The Republican Party stands at the threshold of nominating a candidate for president who will prove to China’s leadership why further democratic reforms are unnecessary, unproductive and unlikely to lead to economic and political stability.
THINK it’s hard to explain Trump’s candidacy in the United States? Try doing it in China. I should know — I’ve been trying for the last several months.
Responses in China range from the perplexed to the hostile, with very few finding it funny.
Whether or not Trump is successful in either his quest for the GOP nomination or the presidency, the message his candidacy sends to countries like China says nothing good about the state of American politics. The much bigger problem is that Trump’s rise comes at a time when China’s own political development could use a reminder of how and why a healthy democracy governs as it does.
When China looks at America today through the prism of the Trump campaign, it takes away two lessons. First, democracies in general are not to be trusted because people are too easily swayed by rhetoric, bombast and personality. Second, America’s political system has transitioned into an increasingly unstable and unpredictable phase that could easily upend our globalized world.
Much of what inhibits further political liberalization across China today is the belief, widely held among many of the Chinese Communist Party’s technocrats: that people are not to be trusted to responsibly vote based on a dispassionate analysis of the facts versus an emotional response to a master showman. The Communist Party believes it is the steward of these responsibilities on the people’s behalf because average people cannot be trusted to critically think through questions of policy and statesmanship.
It’s better to have the trusted technocrat, the benevolent dictator, make decisions on everyone’s behalf than allow an easily swayed public do so themselves. The American conservative movement has long passionately argued the exact opposite: that the individual knows better than a technocratic overlord. Yet the modern Republican Party now could potentially nominate a candidate for president who would prove to China’s leadership why further democratic reforms are unnecessary, unproductive and unlikely to lead to economic and political stability.
It is bad enough to have Trump’s candidacy further reinforce the Communist Party’s belief that democracy is not to be trusted. Even worse is that regardless of the outcome of this election, China’s leadership understands that American politics is in a troubled place. Aware of its own economic and political insecurities, China now looks at us and sees its largest trading partner and closest near-peer competitor on equally uncertain footing. This has all the hallmarks of the sort of historical miscalculations that have led to unproductive tension and, in the most extreme cases, conflict.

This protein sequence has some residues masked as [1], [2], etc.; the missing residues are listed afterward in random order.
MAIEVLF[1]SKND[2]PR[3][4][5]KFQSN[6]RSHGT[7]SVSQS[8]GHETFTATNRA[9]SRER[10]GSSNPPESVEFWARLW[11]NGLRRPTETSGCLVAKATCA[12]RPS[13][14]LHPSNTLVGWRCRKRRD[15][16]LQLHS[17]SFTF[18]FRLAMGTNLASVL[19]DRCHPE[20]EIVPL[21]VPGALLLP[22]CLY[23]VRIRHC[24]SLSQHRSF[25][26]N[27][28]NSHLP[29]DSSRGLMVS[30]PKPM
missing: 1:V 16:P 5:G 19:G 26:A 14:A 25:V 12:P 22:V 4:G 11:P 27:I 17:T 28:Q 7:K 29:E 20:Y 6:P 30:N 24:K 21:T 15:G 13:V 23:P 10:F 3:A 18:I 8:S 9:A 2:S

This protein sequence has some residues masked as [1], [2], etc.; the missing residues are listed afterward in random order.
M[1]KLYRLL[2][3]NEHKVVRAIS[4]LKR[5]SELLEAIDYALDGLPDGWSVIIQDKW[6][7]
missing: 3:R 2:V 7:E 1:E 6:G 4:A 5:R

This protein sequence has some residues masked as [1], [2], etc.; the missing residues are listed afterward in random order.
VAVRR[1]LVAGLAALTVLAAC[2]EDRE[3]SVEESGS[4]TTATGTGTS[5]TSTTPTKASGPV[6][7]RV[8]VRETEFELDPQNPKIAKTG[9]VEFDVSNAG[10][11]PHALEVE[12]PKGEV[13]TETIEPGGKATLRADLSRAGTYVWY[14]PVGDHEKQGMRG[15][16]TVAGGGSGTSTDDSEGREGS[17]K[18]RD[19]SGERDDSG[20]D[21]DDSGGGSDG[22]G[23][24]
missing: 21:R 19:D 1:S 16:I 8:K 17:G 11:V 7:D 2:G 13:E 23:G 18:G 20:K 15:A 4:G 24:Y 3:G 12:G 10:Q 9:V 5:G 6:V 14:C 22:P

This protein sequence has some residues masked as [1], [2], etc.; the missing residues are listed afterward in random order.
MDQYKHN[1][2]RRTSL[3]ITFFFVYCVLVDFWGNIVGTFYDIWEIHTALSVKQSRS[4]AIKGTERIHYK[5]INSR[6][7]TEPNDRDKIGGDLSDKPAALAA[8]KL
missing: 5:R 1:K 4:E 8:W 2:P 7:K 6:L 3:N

America’s electoral calculus is becoming clear to everyone around the world: With each primary cycle, the parties become more extreme, which leads to America’s moderate middle becoming even more disgusted at politics in general, which could be lowering voter participation. What begins as a process of political extremism ultimately results in an increasingly radical government.
Looking at this from the outside in — as friends, colleagues and policymakers in China are — makes it easier to see how troubling these trends are. What makes for a great season of “Saturday Night Live” also points toward some of democracy’s flaws — specifically that a democracy is only healthy when the majority of its citizens are educated, involved and engaged in passionate, but tempered, arguments about a country’s politicians and policies. We see so much in Trump to despise, and yet his success is a mirror that allows us to see the state of American political culture, with all its pettiness of spirit and form.
We would do well to recall, as people in China who know the history of their Cultural Revolution do, that there can be worse manipulators than Trump. China understands what happens when a populace primed by rhetorical excess crashes into a true demagogue during a moment of economic or political crisis.
China learned this lesson the hard way, which is why its political system today looks the way it does. If China’s political model is right, the average person is not to be trusted. If America’s model is, we will work to purge our politics of the manufactured outrages, rhetorical excesses and blind partisanship that have made Donald Trump a viable option for the presidency.